After Years, Americans Are Resigned to Surveillance
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After Years, Americans Are Resigned to Surveillance

iStockphoto/Reuters/The Fiscal Times

The controversy over the government’s surveillance of personal communications reached a fever pitch last week, with each day bringing new evidence of secret programs that invade all parts of American life.

On top of the news that the Justice Department had subpoenaed phone records of the press, reports last week showed that the National Security Agency was tracking the length and numbers of incoming and outgoing international calls. The NSA is also coordinating with technology companies to track Internet activities of U.S. citizens in a program known as PRISM. Great Britain is also working with the NSA to monitor Americans.

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The outrage of the programs was immediate.

“The secrecy surrounding the government’s extraordinary surveillance powers has stymied our system of checks and balances,” said Laura Murphy, director of the American Civil Liberties Union’s Washington Legislative Office. “Congress must initiate an investigation to fully uncover the scope of these powers and their constraints, and it must enact reforms that protect Americans’ right to privacy and that enable effective public oversight of our government.”

It turns out Congress does know, and has known for years, about the vast surveillance network. Sen. Diane Feinstein (D-CA), chairman of the Senate Intelligence Committee, said Congress was aware of the programs and that they were legal. “It’s called protecting America,” she said of the programs.

Even prominent House Republicans defense the programs. House Intelligence Committee Chairman Mike Rogers (R-MI) said the NSA surveillance program had proven itself effective. “Within the last few years, this program was used to stop a terrorist attack in the United States. We know that. It’s important. It fills in a little seam that we have,” he said. “And it’s used to make sure that there is not an international nexus to any terrorism event if there may be one ongoing. So in that regard, it is a very valuable thing.”

By Friday afternoon, President Obama was forced to reassure the public that the government was not overstepping its bounds. “No one is listening to your phone calls,” Obama said Friday afternoon. The surveillance programs are conducted “under very strict supervision by all three branches of government and they do not involve listening to people’s phone calls, do not involve reading the e-mails of U.S. citizens and U.S. residents.”

Despite last week’s dramatic headlines about the programs, none of them are new. The United States and its citizens have been under constant surveillance since 2001. Former President George W. Bush created the programs and Obama simply continued implementing them.

In October 2001, a month after the 9/11 attacks, Congress passed the Patriot Act, giving the government sweeping surveillance authority, including the ability to wiretap without warrants. Later that year, NSA began mining Internet data without a warrant.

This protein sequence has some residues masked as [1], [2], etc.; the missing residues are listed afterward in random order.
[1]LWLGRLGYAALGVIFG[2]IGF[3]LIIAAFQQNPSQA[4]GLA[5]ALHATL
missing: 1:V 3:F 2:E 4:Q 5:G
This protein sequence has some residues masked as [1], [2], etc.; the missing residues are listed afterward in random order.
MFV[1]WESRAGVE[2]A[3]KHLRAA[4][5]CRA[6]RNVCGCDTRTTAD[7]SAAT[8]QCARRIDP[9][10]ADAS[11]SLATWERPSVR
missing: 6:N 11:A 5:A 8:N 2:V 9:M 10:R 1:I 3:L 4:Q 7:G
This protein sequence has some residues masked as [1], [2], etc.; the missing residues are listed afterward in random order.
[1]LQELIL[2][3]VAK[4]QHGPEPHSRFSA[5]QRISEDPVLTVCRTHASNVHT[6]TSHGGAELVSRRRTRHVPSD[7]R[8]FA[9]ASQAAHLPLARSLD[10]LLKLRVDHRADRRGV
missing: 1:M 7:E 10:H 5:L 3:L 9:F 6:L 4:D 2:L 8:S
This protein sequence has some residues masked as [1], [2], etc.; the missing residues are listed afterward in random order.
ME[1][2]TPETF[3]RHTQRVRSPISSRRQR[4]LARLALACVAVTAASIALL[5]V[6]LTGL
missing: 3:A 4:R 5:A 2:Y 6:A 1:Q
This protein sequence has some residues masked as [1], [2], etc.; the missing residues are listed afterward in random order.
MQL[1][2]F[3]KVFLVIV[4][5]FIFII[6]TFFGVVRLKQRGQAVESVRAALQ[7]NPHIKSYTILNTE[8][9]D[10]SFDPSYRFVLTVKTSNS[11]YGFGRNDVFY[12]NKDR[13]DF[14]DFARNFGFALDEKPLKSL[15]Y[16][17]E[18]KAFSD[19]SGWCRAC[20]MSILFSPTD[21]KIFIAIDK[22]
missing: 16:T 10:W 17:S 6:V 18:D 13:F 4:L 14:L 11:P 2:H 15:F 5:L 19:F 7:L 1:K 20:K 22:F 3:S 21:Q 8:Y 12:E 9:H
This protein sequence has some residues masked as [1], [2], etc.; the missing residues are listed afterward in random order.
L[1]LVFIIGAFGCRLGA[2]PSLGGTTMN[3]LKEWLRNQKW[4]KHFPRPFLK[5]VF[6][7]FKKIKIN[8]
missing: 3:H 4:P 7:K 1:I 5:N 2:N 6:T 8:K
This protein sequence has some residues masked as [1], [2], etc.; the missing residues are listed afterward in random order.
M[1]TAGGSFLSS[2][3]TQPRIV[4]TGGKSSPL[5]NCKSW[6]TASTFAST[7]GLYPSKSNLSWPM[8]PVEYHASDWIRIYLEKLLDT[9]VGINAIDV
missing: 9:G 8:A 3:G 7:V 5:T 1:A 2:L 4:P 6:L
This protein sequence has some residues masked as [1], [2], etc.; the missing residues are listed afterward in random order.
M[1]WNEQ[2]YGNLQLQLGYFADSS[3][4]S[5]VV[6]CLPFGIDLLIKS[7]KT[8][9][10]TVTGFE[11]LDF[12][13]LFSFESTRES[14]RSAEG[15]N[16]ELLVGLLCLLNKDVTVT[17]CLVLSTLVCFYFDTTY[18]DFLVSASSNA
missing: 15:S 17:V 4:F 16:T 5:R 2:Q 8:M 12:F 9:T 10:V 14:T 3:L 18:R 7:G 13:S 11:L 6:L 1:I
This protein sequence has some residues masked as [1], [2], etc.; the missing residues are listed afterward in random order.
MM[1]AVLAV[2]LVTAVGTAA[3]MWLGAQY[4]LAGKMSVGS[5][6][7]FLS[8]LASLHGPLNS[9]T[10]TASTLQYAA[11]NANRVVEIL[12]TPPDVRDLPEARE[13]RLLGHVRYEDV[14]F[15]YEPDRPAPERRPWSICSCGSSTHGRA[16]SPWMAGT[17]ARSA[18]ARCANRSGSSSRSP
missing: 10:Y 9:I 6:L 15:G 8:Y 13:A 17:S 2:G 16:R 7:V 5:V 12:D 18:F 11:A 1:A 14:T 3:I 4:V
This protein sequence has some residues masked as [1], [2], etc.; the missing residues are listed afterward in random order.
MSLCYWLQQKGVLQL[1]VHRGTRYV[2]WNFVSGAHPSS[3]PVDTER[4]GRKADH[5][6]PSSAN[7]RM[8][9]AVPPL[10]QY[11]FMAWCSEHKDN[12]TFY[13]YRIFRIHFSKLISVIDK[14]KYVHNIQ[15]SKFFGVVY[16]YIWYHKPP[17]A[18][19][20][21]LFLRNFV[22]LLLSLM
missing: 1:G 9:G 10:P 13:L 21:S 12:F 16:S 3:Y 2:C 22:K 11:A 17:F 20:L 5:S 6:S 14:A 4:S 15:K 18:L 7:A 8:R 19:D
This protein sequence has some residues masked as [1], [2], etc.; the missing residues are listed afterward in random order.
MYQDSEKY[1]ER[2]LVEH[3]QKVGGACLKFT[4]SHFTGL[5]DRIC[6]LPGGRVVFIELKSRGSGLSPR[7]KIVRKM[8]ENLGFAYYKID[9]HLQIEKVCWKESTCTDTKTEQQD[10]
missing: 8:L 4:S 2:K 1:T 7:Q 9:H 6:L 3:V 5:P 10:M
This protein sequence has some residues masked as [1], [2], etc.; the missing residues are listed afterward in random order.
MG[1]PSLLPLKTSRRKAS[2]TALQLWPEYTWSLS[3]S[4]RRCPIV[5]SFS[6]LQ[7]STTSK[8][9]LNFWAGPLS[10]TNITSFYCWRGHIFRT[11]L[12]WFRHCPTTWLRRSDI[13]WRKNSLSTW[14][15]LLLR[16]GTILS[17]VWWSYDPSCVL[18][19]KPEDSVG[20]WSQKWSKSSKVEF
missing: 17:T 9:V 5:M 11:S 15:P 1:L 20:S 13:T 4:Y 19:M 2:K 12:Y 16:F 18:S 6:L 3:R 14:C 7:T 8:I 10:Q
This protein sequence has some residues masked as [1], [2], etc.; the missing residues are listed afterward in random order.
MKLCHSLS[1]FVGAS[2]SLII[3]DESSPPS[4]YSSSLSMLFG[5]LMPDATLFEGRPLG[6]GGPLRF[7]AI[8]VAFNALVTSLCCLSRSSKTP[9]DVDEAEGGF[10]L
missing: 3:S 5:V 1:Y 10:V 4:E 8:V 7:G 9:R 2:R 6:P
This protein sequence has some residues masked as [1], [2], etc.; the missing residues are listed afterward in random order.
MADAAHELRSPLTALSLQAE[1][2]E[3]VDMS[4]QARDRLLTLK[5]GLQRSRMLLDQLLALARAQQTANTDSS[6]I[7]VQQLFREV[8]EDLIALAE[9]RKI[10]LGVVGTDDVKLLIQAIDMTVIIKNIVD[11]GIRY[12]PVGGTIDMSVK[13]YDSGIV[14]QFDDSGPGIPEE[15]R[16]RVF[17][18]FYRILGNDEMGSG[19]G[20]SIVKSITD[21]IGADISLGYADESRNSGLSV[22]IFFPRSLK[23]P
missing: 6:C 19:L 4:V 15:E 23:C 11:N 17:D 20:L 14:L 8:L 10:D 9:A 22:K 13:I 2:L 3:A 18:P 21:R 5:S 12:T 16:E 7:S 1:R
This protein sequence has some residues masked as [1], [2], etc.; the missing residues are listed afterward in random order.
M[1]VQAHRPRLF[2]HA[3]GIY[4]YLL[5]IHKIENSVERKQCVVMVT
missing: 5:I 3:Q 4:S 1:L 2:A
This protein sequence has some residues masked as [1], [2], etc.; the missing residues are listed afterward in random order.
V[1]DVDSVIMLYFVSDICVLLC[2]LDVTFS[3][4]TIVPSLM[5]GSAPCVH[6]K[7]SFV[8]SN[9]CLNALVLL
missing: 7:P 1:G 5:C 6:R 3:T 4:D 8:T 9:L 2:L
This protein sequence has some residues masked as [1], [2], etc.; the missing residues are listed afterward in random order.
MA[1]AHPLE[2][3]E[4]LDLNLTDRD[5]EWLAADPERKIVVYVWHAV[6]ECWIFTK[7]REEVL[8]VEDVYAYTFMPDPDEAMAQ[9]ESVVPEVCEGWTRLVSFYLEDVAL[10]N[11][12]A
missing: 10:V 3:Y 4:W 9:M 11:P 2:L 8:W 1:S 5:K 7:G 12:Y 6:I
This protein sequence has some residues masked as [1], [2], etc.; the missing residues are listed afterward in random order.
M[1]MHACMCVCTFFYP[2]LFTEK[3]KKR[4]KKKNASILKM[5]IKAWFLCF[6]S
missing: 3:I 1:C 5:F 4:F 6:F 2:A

In 2005, the government admitted to warrantless eavesdropping of calls that involved people suspected to have ties with al Qaeda. In 2007, the majority of the surveillance practices used by Bush were brought under the Foreign Intelligence Surveillance Act, making them legal under U.S. law. Late that year, Bush amended the law to formally allow warrantless wiretapping.

As president, Obama did nothing to limit these activities. On the contrary, he expanded them. He extended parts of the law to include information related to business travel. The PRISM and phone surveillance programs are just extensions of previous programs. (The New York Times has a helpful timeline outlining the evolution of the surveillance state.)

“We scrubbed them thoroughly,” Obama said of the surveillance programs he inherited. “We actually expanded some of the oversight, increased some of the safeguards. But my assessment and my team’s assessment was that they help us prevent terrorist attacks. And the modest encroachments on privacy that are involved in getting phone numbers or duration [of calls] without a name attached and not looking at content, that on net it was worth us doing.”

The controversy over the surveillance issue has not gained traction with the general public. After the Boston marathon attacks, a New York Times/CBS News Poll found that 78 percent of people wanted more surveillance cameras. Monitoring individual communications is a different issue, but there was little public opposition to the practice during the Bush years.

The majority of his critics are on the left, who were under the mistaken belief Obama would abandon all of the surveillance practices of the Bush administration. Instead, Obama has doubled down on the programs, winning praise from even his most vociferous critics.

When asked about Sen. Rand Pauls (R-KY) assertion that the program was an assault on the Constitution, Sen. Lindsey Graham (R-SC) said, “Sen. Rand Paul, he’s a libertarian, and in Rand Paul’s world you have almost no defenses against terrorists…In Rand Paul’s world, you can’t hold somebody for questioning who’s been involved in an attack on our country.”

For good measure, Graham added, “I see the threat to the average American, radical Islam coming to our backyard trying to destroy our way of life. He sees the threat (from) the government that's trying to stop the attack. I'm more threatened by the radical Islamists than I am the government agencies who are trying to protect us.”